NSW government figures show the gap between women’s and men’s apprenticeship and traineeship completions has narrowed significantly in 20 years.
In 1998, there was more than double the number of men completing an apprenticeship or traineeship compared to women. In 2017, there were 1.5 times as many men as women completing an apprenticeship or traineeship.
Tahlia Keen, 18, from Mortdale, left a customer service role at Sydney Airport to become an electrical apprentice with Ausgrid.
«What drew me to [the industry] were the practical and mathematical aspects, I love problem solving and the future is where I think electricity is at especially with renewable energy,» she said.
«Growing up and looking at the electricity industry I didn’t see many women. I’d love for younger girls to look up and see that this is something that they too can do in the future.»
Nationally, the proportion of female apprentices and trainees in the mining industry has increased from 14 per cent in 2008 to 17 per cent in 2017. Hairdressing is a female-dominated trade.
Federal government figures show that more than 90 per cent of trade apprentices overall, are male.
Trade apprenticeship numbers have fallen for males and females in recent years, but the decrease over five years has been sharper for females than it has been for males — 29 per cent for females compared to 15 per cent for males.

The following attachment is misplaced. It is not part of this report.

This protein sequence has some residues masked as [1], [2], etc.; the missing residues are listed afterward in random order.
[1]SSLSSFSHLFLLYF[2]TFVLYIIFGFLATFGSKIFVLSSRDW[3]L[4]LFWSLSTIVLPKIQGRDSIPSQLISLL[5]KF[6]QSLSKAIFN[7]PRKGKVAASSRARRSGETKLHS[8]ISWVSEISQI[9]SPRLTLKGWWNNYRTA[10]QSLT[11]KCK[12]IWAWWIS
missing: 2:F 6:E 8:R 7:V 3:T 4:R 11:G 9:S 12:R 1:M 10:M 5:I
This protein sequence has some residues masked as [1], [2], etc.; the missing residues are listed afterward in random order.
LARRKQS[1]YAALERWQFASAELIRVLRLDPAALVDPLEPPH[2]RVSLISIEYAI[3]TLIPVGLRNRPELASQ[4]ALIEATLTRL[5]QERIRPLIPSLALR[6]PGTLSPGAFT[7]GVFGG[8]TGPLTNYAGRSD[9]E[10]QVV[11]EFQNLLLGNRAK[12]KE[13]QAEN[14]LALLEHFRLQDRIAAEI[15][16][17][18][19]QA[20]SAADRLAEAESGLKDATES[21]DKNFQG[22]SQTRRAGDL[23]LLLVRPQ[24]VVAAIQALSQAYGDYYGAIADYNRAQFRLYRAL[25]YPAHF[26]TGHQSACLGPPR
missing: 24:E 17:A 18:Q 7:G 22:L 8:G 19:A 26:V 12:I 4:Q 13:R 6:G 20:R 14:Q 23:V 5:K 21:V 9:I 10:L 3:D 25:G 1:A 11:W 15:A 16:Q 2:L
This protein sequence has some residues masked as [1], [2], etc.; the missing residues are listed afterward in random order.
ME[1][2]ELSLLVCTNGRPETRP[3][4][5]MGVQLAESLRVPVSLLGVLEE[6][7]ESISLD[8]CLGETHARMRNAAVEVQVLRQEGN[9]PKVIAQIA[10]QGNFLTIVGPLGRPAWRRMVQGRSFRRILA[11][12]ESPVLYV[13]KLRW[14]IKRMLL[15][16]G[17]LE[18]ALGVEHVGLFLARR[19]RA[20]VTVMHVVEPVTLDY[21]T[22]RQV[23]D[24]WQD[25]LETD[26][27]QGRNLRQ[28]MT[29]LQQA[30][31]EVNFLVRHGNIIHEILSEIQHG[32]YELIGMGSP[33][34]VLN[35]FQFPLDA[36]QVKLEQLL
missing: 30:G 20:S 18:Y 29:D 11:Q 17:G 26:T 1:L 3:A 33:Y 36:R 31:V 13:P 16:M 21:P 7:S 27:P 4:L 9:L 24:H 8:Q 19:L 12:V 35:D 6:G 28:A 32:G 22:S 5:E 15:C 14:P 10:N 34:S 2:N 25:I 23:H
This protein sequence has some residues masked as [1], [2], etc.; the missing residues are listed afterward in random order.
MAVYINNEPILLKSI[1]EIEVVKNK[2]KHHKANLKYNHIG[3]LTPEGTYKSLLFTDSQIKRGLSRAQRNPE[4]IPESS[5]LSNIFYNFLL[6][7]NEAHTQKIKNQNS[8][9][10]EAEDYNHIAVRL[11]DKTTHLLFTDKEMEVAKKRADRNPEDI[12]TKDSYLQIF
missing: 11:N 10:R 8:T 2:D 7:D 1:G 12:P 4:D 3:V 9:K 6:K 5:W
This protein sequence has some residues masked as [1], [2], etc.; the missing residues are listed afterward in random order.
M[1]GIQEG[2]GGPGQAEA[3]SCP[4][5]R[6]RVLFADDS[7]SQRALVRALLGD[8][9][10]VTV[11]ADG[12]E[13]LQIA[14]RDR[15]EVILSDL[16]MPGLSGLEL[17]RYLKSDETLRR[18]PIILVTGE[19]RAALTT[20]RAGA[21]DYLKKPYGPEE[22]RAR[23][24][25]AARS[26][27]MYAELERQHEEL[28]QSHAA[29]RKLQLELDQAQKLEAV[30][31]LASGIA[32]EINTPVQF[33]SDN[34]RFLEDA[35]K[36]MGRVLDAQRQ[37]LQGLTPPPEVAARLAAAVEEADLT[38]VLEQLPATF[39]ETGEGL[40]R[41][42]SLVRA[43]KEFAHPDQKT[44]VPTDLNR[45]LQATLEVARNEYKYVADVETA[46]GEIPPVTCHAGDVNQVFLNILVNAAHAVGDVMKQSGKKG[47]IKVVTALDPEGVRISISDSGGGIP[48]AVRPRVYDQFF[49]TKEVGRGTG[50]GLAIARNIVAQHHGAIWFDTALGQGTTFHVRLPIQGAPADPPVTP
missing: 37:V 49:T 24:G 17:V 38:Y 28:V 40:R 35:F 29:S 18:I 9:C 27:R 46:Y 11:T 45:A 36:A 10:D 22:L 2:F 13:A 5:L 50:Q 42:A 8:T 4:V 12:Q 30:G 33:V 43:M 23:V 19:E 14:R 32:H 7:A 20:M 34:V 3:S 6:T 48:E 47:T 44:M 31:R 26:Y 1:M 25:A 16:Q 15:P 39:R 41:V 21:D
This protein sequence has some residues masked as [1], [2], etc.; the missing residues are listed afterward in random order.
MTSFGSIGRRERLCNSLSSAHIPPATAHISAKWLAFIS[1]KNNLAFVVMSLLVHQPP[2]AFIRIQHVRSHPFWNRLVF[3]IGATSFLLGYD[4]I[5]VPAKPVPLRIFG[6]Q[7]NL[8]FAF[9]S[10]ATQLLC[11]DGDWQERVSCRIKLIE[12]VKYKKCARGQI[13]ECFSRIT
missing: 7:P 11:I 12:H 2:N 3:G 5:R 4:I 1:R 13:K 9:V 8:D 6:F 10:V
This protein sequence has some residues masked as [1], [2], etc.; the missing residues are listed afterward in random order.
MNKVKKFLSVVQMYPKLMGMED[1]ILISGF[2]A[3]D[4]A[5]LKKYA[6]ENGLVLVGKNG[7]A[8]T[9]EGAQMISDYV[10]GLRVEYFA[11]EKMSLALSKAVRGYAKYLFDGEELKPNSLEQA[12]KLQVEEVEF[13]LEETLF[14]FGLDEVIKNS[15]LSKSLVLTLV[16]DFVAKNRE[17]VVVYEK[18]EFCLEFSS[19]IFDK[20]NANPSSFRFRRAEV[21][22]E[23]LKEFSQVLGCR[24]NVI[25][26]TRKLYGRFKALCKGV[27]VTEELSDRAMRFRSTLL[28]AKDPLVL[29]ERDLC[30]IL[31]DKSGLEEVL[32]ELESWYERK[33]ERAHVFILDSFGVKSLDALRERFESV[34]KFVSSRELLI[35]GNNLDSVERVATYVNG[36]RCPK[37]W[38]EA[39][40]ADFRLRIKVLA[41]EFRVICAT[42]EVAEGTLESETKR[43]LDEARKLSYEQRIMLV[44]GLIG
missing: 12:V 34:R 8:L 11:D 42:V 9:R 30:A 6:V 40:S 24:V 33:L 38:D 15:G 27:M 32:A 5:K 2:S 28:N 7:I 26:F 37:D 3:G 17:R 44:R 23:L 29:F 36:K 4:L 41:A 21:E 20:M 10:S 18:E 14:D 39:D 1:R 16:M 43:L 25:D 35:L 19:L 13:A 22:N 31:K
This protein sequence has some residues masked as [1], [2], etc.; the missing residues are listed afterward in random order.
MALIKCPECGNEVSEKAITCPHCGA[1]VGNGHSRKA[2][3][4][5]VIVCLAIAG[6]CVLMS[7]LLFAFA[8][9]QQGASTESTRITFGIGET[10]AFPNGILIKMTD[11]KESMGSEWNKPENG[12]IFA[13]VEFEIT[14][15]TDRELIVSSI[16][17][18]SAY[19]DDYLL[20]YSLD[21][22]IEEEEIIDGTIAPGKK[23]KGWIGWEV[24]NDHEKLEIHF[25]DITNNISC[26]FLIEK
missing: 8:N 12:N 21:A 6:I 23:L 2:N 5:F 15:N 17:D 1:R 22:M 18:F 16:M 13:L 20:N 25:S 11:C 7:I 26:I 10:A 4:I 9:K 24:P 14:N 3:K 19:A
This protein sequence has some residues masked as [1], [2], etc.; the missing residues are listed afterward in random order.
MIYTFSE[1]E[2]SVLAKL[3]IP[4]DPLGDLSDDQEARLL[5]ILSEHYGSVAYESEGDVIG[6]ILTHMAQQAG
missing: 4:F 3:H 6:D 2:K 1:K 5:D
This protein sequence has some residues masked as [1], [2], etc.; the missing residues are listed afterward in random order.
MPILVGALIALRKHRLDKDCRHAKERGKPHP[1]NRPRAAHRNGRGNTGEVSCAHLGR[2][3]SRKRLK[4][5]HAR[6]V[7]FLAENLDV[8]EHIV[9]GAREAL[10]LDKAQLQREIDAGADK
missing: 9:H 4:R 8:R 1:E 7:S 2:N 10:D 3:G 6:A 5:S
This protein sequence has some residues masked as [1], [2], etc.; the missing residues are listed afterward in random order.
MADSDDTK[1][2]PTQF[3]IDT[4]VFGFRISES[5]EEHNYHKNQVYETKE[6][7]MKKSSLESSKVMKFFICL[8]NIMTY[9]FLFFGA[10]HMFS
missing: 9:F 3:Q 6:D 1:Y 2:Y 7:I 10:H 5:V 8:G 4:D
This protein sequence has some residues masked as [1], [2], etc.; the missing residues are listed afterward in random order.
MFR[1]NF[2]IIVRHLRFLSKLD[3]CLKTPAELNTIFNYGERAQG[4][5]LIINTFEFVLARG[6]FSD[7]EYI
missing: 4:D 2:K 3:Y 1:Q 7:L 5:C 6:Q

Ausgrid Executive General Manager of People and Transformation Hannah McCaughey said the quality of the company’s apprentices and trainees was «outstanding» this year.
«As a woman in a senior leadership role I’m delighted to see that 21 of this class of 28 are women; they will be trailblazers across our business,” she said.
«At Ausgrid we know diversity is a strength and a more diverse workforce can improve safety and innovation. Importantly it will help us better support the communities we serve.»
The four-year apprenticeship program covers traditional areas as well as emerging new technologies including renewables.
Skills and Vocational Education Minister Michaelia Cash said the federal government believes that a vocational education or training qualification «is just as important to our economy as a University degree – and we need a pipeline of skilled workers to fill the Australian jobs of the future.»
«We want a lot more of those skilled trades jobs to be filled by women, and that can only be achieved with fantastic partnerships with industry,» she said.
«We have announced partnerships with several trades organisations to ensure women are encouraged into trades, including a $1.85 million partnership with the National Electrical and Communications Association, to boost numbers of female electricians.
«I also commend Ausgrid for their Bright Spark program where young women are encouraged into trades.»
Ms Cash said the government has committed $1.5 billion to the Skilling Australians Fund to create thousands of new apprentices and trainees and a further $1.5 billion in funding to the states and territories to help with their training systems.
Anna Patty is Workplace Editor for The Sydney Morning Herald. She is a former Education Editor, State Political Reporter and Health Reporter. Her reports on inequity in schools funding led to the Gonski reforms and won her national awards. Her coverage of health exposed unnecessary patient deaths at Campbelltown Hospital and led to judicial and parliamentary inquiries. At The Times of London, she exposed flaws in international medical trials.